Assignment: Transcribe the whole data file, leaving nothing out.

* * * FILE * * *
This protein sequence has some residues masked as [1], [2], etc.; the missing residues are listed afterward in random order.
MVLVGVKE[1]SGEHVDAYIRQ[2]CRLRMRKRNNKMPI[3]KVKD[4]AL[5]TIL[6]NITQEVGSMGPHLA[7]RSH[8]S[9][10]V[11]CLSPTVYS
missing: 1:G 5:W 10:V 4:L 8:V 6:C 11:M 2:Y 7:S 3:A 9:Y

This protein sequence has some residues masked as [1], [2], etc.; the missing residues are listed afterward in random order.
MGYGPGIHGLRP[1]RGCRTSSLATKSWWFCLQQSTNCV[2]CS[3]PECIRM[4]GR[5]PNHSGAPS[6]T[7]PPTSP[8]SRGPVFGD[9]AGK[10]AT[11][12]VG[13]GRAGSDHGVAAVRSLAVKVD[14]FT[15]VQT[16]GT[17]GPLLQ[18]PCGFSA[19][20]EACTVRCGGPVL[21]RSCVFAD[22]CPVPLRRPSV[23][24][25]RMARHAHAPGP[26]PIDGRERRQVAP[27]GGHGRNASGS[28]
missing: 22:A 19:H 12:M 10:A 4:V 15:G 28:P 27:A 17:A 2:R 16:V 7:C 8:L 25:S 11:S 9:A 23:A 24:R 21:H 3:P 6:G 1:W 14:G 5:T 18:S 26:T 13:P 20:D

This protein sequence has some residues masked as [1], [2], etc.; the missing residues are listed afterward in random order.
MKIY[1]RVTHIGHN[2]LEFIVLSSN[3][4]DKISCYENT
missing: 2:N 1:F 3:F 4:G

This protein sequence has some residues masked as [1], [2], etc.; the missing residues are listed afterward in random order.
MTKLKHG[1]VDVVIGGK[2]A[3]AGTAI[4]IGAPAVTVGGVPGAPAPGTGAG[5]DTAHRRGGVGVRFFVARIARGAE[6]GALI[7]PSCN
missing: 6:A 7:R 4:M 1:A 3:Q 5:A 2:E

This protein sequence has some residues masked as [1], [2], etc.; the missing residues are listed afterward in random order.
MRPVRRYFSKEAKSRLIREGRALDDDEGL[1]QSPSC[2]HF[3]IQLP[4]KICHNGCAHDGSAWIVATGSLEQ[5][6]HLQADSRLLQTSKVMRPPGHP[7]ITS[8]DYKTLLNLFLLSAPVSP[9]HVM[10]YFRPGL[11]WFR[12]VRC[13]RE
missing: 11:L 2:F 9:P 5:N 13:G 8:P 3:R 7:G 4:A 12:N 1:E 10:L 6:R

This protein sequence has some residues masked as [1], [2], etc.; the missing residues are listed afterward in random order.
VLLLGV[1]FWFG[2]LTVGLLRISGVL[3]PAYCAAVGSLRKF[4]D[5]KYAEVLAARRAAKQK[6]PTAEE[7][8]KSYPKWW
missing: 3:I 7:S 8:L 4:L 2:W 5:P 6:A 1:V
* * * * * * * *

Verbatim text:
This protein sequence has some residues masked as [1], [2], etc.; the missing residues are listed afterward in random order.
MVLVGVKE[1]SGEHVDAYIRQ[2]CRLRMRKRNNKMPI[3]KVKD[4]AL[5]TIL[6]NITQEVGSMGPHLA[7]RSH[8]S[9][10]V[11]CLSPTVYS
missing: 1:G 5:W 10:V 4:L 8:V 6:C 11:M 2:Y 7:S 3:A 9:Y

This protein sequence has some residues masked as [1], [2], etc.; the missing residues are listed afterward in random order.
MGYGPGIHGLRP[1]RGCRTSSLATKSWWFCLQQSTNCV[2]CS[3]PECIRM[4]GR[5]PNHSGAPS[6]T[7]PPTSP[8]SRGPVFGD[9]AGK[10]AT[11][12]VG[13]GRAGSDHGVAAVRSLAVKVD[14]FT[15]VQT[16]GT[17]GPLLQ[18]PCGFSA[19][20]EACTVRCGGPVL[21]RSCVFAD[22]CPVPLRRPSV[23][24][25]RMARHAHAPGP[26]PIDGRERRQVAP[27]GGHGRNASGS[28]
missing: 22:A 19:H 12:M 10:A 4:V 15:G 28:P 27:A 17:A 2:R 16:V 7:C 8:L 25:S 11:S 9:A 23:A 24:R 21:H 3:P 6:G 1:W 14:G 5:T 18:S 26:T 13:P 20:D

This protein sequence has some residues masked as [1], [2], etc.; the missing residues are listed afterward in random order.
MKIY[1]RVTHIGHN[2]LEFIVLSSN[3][4]DKISCYENT
missing: 2:N 1:F 3:F 4:G

This protein sequence has some residues masked as [1], [2], etc.; the missing residues are listed afterward in random order.
MTKLKHG[1]VDVVIGGK[2]A[3]AGTAI[4]IGAPAVTVGGVPGAPAPGTGAG[5]DTAHRRGGVGVRFFVARIARGAE[6]GALI[7]PSCN
missing: 6:A 7:R 4:M 1:A 3:Q 5:A 2:E

This protein sequence has some residues masked as [1], [2], etc.; the missing residues are listed afterward in random order.
MRPVRRYFSKEAKSRLIREGRALDDDEGL[1]QSPSC[2]HF[3]IQLP[4]KICHNGCAHDGSAWIVATGSLEQ[5][6]HLQADSRLLQTSKVMRPPGHP[7]ITS[8]DYKTLLNLFLLSAPVSP[9]HVM[10]YFRPGL[11]WFR[12]VRC[13]RE
missing: 11:L 2:F 9:P 5:N 13:G 8:P 3:R 7:G 4:A 12:N 1:E 10:L 6:R

This protein sequence has some residues masked as [1], [2], etc.; the missing residues are listed afterward in random order.
VLLLGV[1]FWFG[2]LTVGLLRISGVL[3]PAYCAAVGSLRKF[4]D[5]KYAEVLAARRAAKQK[6]PTAEE[7][8]KSYPKWW
missing: 3:I 7:S 8:L 4:L 2:W 5:P 6:A 1:V